A Travellerspoint blog

May 2019

Istanbul - Travel Tips

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Vapur

Vapur

I have blogged on travel tips for Istanbul before.

My visits in May ’19 produced a couple of useful new tips, so this is just a wee update.

The first is the new airport. Turkish Airlines transferred all passenger operations there in April 2019. Atatürk is no longer used. The new airport is massive, and you have to allow plenty time to move between gates if you have a connection. On the other hand, it is spacious and pleasant compared to Atatürk and so a longer layover would be a more civilised experience.

Istanbul Airport

Istanbul Airport

The new airport is a long way (43 km/26 miles) north of the city (measured to Sultanahmet, where I was staying) so if you are breaking a journey there a trip into the centre is now longer and more expensive.

I was told a taxi from Sultanahmet would cost 150 TRY (£19.50 or €22.20) and it is safe to assume airport taxis charge more. My guesthouse organised transfers for me at €40 (£35) per trip. Another option is HavaIst, which operates a coach service between the new airport and the city centre. The Metro is being extended to reach the new airport. The information I found suggests it could be ready in 2020.

Door to Door

Door to Door

It took just 30 minute to go to the airport on a Sunday morning. It took over an hour in the other direction during Friday night rush hour - even allowing for going against the flow of traffic.

Istanbul’s other airport - Sabiha Gökçen - is still operating as before but it is a long way from the city centre too - on the Asian side.

Sunrise, Terrace Guesthouse

Sunrise, Terrace Guesthouse

For this trip I flew with Turkish Airlines from Edinburgh to Istanbul, and then on to Tbilisi. I broke my journey to Tbilisi in Istanbul, but (from memory) that was choice rather than necessity. The EDI/IST leg cost £280 (return) and the IST/TBS one was £290 return.

The other Istanbul travel update to mention is taking the vapur (passenger ferry) across the Bosphorus from Eminönü on the European side to Kadıköy on the Asian side. It is a commuter hop, but the views of the city are amazing - unless you hit a thunderstorm, as I did!

Kadıköy

Kadıköy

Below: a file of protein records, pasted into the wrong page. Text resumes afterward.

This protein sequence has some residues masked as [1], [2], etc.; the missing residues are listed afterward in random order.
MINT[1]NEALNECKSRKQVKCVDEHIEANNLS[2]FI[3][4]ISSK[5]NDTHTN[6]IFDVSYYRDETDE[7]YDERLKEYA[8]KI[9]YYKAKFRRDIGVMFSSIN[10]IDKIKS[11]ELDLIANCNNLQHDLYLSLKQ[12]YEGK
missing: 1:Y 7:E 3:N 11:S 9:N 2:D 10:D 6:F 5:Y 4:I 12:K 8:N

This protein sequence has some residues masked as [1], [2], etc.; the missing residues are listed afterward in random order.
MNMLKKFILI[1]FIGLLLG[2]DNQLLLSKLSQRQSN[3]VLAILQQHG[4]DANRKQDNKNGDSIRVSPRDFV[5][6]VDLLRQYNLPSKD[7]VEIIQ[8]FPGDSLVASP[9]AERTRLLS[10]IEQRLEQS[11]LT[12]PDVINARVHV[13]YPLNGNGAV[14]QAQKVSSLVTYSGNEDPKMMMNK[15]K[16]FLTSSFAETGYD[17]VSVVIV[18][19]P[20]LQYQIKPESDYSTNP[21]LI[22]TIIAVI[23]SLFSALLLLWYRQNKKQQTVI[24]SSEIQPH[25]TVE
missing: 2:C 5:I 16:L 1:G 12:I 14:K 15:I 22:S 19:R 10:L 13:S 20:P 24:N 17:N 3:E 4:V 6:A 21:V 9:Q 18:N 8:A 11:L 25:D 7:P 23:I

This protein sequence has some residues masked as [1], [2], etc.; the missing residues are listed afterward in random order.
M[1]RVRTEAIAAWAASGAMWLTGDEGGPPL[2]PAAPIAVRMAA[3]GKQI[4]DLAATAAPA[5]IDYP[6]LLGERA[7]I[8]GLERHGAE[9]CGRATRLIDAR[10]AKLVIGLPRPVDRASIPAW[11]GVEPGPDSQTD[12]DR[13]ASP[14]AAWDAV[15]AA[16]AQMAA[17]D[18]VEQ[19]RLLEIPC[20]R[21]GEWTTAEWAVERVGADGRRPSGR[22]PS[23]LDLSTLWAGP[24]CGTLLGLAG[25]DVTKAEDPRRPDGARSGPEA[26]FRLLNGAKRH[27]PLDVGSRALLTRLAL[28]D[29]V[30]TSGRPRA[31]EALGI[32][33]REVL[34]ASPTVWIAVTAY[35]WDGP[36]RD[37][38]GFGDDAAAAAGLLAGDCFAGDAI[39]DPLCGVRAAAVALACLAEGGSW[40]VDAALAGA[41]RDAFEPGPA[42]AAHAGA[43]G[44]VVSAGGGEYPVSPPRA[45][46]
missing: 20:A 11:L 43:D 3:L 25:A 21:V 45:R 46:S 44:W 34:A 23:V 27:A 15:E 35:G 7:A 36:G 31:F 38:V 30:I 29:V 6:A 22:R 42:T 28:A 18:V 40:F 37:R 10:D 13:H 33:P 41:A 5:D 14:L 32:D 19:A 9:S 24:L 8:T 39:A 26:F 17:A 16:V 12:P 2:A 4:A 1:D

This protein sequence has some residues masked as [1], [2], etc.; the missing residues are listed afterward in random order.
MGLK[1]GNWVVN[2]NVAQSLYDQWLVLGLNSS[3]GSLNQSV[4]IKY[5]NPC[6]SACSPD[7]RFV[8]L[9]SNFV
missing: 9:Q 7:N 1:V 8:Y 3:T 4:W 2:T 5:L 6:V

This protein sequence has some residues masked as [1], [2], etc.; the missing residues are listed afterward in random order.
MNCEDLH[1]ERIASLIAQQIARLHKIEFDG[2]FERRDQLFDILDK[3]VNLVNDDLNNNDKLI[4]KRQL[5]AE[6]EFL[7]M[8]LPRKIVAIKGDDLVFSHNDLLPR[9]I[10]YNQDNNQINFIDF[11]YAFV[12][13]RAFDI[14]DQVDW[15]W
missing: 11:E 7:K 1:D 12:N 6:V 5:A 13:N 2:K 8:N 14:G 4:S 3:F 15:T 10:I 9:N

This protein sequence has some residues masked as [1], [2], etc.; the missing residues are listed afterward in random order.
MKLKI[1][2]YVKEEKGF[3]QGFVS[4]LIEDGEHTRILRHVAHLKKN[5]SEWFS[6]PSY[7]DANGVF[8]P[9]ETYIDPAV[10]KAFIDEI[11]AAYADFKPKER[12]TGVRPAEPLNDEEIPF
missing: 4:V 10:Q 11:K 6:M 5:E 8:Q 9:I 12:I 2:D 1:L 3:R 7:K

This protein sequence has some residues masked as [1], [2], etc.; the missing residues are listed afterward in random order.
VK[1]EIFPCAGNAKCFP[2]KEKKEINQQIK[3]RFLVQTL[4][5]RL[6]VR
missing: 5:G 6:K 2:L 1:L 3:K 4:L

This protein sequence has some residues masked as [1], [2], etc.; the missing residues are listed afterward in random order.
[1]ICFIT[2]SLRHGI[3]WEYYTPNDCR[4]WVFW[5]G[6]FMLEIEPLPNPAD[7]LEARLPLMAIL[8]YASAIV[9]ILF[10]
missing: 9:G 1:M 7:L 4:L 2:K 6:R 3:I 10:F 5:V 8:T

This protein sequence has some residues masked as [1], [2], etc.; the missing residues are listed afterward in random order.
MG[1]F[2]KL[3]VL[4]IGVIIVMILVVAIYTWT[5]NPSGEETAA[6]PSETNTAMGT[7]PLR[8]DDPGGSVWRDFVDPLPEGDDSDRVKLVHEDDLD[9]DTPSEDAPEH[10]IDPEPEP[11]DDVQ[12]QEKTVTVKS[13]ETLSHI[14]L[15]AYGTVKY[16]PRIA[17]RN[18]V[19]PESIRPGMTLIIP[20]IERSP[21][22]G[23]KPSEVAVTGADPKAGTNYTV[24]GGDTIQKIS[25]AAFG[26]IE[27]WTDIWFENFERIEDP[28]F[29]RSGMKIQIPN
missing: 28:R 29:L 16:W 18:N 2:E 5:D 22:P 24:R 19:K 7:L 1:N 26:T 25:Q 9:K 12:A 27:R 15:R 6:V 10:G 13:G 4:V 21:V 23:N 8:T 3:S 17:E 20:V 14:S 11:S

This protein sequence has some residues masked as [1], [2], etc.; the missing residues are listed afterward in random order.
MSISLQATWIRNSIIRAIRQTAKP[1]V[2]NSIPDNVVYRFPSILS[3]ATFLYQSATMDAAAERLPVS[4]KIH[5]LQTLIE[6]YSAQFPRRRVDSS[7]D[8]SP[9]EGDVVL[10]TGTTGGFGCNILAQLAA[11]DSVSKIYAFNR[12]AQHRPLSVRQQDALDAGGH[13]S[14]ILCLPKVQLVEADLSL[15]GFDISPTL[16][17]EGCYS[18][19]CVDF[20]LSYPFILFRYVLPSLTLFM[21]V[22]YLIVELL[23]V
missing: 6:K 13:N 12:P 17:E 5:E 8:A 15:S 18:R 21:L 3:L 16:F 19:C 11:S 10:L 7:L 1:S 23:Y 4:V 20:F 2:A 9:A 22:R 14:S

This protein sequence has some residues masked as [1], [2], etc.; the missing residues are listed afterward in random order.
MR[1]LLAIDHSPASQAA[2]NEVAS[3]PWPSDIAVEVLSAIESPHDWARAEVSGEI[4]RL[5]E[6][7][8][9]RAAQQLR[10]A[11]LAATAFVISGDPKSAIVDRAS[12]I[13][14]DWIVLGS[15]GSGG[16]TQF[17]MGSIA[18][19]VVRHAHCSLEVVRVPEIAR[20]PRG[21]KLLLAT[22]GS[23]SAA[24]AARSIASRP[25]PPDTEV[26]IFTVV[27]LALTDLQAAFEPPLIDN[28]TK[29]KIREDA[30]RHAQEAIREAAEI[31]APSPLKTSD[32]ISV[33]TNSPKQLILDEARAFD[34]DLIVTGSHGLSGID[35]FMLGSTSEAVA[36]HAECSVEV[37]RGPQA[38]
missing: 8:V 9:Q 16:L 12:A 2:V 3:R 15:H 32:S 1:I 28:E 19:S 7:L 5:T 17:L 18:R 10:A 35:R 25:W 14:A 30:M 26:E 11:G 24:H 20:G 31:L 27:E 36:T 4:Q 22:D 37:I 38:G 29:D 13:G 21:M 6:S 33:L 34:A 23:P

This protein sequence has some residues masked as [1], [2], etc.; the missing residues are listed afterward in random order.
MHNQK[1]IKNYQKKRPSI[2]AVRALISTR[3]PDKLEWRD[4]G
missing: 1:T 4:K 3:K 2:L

The cost is 5 TRY each way - that was £0.65/€0.74 at the time. The last time I did the “voyage” (about 10 years ago) you bought a metal jeton (token) to put in a turnstile type entry gate to board the ship. Now you buy a plastic card. I could not find any ticket kiosk and maybe you can only buy from one of the automatic machine.

1 Trip

1 Trip

Locals all use a rechargeable IstanbulKart. The cards are also what you need for the tram, metro and bus services, so buying the rechargeable version (for 6 TRY) will save you time if you expect to be using public transport a lot.

Dusk, Aya Sofya

Dusk, Aya Sofya

Certainly the tram, metro and vapur services are very user friendly once you get familiar with them and can save you from getting hot and sweaty in the summer months. The trams’ air conditioning is worth 5 lira alone when it gets you out of the summer heat!

The vapur have a buffet cabin on board for snacks and drinks. In the morning I recommend you buy a simit - the bagel shaped, sesame seed covered bread roll - to take on board to eat with a Turkish tea from the buffet. Eat and drink out on one of the open air decks if the weather is good.

Another top tip is to buy a balık ekmek - fish sandwich - before you board. They sell them at the büfe on the quay at Eminönü. Ayran is ideal to drink with it (or beer, if so inclined).

Posted by IainT 13:58 Archived in Turkey Tagged turkey istanbul transport Comments (0)

Baku - Travel Tips

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Azerbaijani

Azerbaijani

I was unsure about doing a “travel tips” post for Baku, since my visit was so brief. Eventually I decided to go for it because it is - relatively speaking - a much less visited city when it comes to tourism.